Each of the combinations I listed was DH front and AM/XC rear. I like the idea of using a large rear rotor just for heat dissipation, so I just ordered a Hope v2 and x2 setup last week, both 203mm. I'm more concerned with heat than with ground clearance.

  35. #35
    mtbr member
    Reputation:
    Join Date
    Jan 2009
    Posts
    48
    Most important thing to think about while riding.

    Your tires only are capable of 100% traction.

    0% brake = 100% tire traction in a corner
    10% brake = 90% tire traction in a corner
    20% brake = 80 % tire traction in a corner

    and so on...

    These are in ideal conditions, but still apply. Every time you are going through a sweeper or any type of corner and you feel you have too much speed and go to hit brakes, you make things worse. Weight transfer and confidence in your tires and suspension play a huge roll. Also taking your feet off to get weight to the front wheel like you're on a dirt bike is pointless, your bike weighs 40lbs not 250lbs, and puts 0 power to the rear wheel with your sick ass foot hanging of the pedal like bubba. Keep your feet on ready to pedal out of corners and weight your outside foot.

  36. #36
    mtbr member
    Reputation:
    Join Date
    Jul 2006
    Posts
    373
    Quote Originally Posted by mexi mike
    Also taking your feet off to get weight to the front wheel like you're on a dirt bike is pointless, your bike weighs 40lbs not 250lbs, and puts 0 power to the rear wheel with your sick ass foot hanging of the pedal like bubba. Keep your feet on ready to pedal out of corners and weight your outside foot.
    The fact that your bike is light compared to a moto just means that it's even more influenced by your body position. Weighting the front with the foot out is a perfectly valid technique, especially in looser conditions where you really want that front tire to stick. And it obviously helps with confidence/balance in those conditions.

  37. #37
    mtbr member
    Reputation: Drth Vadr's Avatar
    Join Date
    Jul 2009
    Posts
    781
    Quote Originally Posted by Pedal Shop
    right hand = front brake
    left hand = rear brake
    I'm going to give this a try, It seems to make sense to me. I ride sport bikes and the feel needed in trail braking to tighten up a corner when later braking is crucial and could not imagine do in with my left hand. That is probable why seldom use the front brake on my MTB beside in assist braking. I would think I could scrub off speed fasted and have more finesse control if I'm using my dominant hand.

  38. #38
    maker of trail
    Reputation: essenmeinstuff's Avatar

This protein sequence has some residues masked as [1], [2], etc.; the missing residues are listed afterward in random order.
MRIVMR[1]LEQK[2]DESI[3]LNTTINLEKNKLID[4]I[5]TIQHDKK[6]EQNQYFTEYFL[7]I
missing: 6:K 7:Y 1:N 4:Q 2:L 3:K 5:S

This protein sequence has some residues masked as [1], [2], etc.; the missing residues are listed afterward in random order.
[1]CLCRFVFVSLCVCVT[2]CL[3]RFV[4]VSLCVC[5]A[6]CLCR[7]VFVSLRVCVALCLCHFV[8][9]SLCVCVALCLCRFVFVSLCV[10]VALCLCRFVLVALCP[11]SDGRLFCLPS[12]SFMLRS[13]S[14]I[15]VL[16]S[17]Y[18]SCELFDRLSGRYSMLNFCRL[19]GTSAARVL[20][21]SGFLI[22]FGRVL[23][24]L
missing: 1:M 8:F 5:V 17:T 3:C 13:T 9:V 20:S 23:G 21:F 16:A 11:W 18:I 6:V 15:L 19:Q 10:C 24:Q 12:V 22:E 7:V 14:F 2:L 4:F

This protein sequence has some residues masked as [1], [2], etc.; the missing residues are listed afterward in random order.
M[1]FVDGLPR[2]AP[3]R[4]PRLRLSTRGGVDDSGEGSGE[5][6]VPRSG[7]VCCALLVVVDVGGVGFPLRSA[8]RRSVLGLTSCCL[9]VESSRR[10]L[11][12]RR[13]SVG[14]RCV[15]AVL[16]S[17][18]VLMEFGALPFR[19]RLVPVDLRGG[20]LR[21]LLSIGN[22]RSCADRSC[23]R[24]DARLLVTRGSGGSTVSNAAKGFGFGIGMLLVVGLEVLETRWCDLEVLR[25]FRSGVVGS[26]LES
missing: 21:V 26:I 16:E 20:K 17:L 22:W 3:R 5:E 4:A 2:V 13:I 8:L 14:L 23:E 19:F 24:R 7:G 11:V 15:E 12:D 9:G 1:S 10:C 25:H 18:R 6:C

Join Date
    Sep 2007
    Posts
    2,008
    Quote Originally Posted by Drth Vadr
    I'm going to give this a try, It seems to make sense to me. I ride sport bikes and the feel needed in trail braking to tighten up a corner when later braking is crucial and could not imagine do in with my left hand. That is probable why seldom use the front brake on my MTB beside in assist braking. I would think I could scrub off speed fasted and have more finesse control if I'm using my dominant hand.
    Having riden motor cycles for a good chunk of my life the front brake goes on my right hand.

    Do it, I coudln't imagine it the other way around...

  39. #39
    Some Assembly Required
    Reputation: man w/ one hand's Avatar
    Join Date
    Dec 2003
    Posts
    4,063
    Quote Originally Posted by essenmeinstuff
    Having riden motor cycles for a good chunk of my life the front brake goes on my right hand.

    Do it, I coudln't imagine it the other way around...

    I use my left hand for both...... not by choice.......pfffft
    "Why are you willing to take so much & leave others in need...just because you can?"

  40. #40
    mtbr member
    Reputation: aliikane's Avatar
    Join Date
    Nov 2005
    Posts
    1,425
    I think I brake different than everybody. I don't use my front brake a lot because the terrain I ride has a lot of loose sections and technical chop. Too much front brake has led me to a lot of washouts. I like to use the rear brake a lot and "no" I don't skid my back tire.Haha. I maintain traction. I just think that rolling tires with less braking is much smoother and faster especially in technical chop. If I use my front brake in technical chop, it is much rougher.

Members who have read this thread: 1

Posting Permissions

  • You may not post new threads
  • You may not post replies
  • You may not post attachments
  • You may not edit your posts
  •  

THE SITE

ABOUT MTBR

VISIT US AT

© Copyright 2019 VerticalScope Inc. All rights reserved.